Disclosures: Sinha reports he is a board member for BoneSmart. Ries reports no relevant financial disclosures.

 

 

On May 9, 2020, BoneSmart will host its annual Joint Replacement Awareness Day, a free online educational web event geared toward patients with joint pain who are considering, planning or have had joint replacement surgery.

Orthopedics Today is the official media partner of Joint Replacment Awareness Day.

“This is our third year. In the first, we were general and tried to cover a lot of topics,” Raj K. Sinha, MD, PhD, moderator of Joint Replacement Awareness Day and president of STAR Orthopedics, told Orthopedics Today. “The second year, we focused a bit more on what some of the attendees and the website visitors wanted to see more of and this year, we are going to drill it down more.”

Changes to the meeting

According to Sinha, topics of this year’s meeting will include unexpected pain and swelling after surgery, as well as the pros and cons of different surgical approaches and team management strategies.

Michael D. Ries

Michael D. Ries, MD, faculty member of Joint Replacement Awareness Day and fellowship co-director of Reno Orthopedic Clinic, said they are planning to include a discussion of platelet-rich plasma and stem cells and new technology in orthopedic surgery.

“If the technology improves outcomes in any way and does not have much risk, then it is good; but a lot of times, it takes a while for new technology to be proven and to establish a role and newer is not always better,” Ries said. “We do include sections on new technology, which I think are of interest more to orthopedic surgeons than patients, and keeps us as updated as we can about having an accurate assessment of the relative value of that technology.”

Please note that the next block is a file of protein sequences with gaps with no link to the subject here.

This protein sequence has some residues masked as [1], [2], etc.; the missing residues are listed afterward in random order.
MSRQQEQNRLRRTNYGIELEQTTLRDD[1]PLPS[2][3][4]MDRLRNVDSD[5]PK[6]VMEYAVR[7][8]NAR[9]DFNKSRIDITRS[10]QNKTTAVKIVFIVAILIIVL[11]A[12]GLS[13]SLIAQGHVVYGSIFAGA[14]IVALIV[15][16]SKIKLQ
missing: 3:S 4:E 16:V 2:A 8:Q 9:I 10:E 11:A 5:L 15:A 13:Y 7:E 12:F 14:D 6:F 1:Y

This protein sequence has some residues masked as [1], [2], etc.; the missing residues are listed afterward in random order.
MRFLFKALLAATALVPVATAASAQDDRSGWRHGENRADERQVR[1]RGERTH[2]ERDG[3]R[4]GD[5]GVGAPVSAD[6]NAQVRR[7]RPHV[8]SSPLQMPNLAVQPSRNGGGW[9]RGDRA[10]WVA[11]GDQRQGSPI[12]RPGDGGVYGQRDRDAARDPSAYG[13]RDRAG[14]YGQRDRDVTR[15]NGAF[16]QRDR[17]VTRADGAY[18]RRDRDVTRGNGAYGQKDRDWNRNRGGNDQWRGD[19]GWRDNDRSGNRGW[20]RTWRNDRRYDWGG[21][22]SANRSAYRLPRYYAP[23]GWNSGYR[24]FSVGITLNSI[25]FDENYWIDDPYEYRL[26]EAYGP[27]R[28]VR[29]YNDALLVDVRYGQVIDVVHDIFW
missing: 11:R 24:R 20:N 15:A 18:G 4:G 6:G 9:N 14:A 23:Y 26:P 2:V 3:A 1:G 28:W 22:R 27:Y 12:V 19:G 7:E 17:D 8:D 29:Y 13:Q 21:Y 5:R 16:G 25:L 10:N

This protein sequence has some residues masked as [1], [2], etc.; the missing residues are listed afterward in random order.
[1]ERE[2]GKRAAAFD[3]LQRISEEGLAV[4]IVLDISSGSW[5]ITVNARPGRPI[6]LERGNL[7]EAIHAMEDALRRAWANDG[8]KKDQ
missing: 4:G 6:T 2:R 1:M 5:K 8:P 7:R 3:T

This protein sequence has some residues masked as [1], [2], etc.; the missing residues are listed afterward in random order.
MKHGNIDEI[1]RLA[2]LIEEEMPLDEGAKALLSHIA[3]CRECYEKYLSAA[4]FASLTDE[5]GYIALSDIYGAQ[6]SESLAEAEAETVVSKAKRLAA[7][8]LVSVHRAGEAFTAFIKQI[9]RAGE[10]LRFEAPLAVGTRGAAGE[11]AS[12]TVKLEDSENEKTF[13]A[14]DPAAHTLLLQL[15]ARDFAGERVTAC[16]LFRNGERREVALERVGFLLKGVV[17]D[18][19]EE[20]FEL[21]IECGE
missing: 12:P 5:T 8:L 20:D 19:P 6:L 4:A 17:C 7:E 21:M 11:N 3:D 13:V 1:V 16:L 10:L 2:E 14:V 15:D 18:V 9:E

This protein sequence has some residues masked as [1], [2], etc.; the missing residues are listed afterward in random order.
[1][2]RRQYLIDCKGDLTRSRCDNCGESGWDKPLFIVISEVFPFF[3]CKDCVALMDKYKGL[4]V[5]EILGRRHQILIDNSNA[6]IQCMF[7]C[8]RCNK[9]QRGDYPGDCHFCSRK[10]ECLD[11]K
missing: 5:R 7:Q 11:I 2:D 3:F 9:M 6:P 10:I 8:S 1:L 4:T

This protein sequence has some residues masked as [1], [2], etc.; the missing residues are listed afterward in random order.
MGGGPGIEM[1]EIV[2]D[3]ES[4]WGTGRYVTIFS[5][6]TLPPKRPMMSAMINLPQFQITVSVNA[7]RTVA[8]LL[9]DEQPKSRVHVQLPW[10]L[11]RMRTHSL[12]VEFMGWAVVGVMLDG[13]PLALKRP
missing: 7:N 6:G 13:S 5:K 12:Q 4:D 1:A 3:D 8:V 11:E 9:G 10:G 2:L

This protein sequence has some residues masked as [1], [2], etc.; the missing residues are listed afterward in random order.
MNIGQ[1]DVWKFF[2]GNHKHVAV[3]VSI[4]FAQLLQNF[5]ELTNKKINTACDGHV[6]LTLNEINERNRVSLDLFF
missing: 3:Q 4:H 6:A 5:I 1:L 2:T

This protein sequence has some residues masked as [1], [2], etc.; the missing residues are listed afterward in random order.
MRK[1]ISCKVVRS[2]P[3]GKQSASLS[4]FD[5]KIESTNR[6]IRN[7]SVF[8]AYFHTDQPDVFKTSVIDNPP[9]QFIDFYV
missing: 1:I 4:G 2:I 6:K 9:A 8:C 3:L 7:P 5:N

Raj K. Sinha

Sinha said the format of the meeting has also shifted away from lecture-based presentations to “more round table discussions with appropriate visual aids.”

“Patients were saying that they wanted to hear multiple opinions about the same topic, but not necessarily in as much depth as we were going into in the lectures,” Sinha said.

They also plan to keep the presentations shorter and parcel them out in a way that allows patients to tune in to topics of interest instead of having “to spend 5 to 6 hours watching an online presentation to catch 20 to 30 minutes of what is important” to them, he said.

Resource for patients, surgeons

According to Sinha, Joint Replacement Awareness Day is not just for patients who had joint replacement surgery, but also for patients considering joint replacement surgery and for surgeons to use as a resource for their own office education programs.

“We do not necessarily want to be a resource only for patients who had surgery. We want to be a resource for people who are thinking about surgery, maybe even have not made the decision about surgery, so that they understand better what to expect going in,” Sinha said. “This year, I think we are going to focus a bit more on scientific data as opposed to opinion, particularly when it comes to certain treatments and certain surgical approaches.” – by Casey Tingle

Disclosures: Sinha reports he is a board member for BoneSmart. Ries reports no relevant financial disclosures.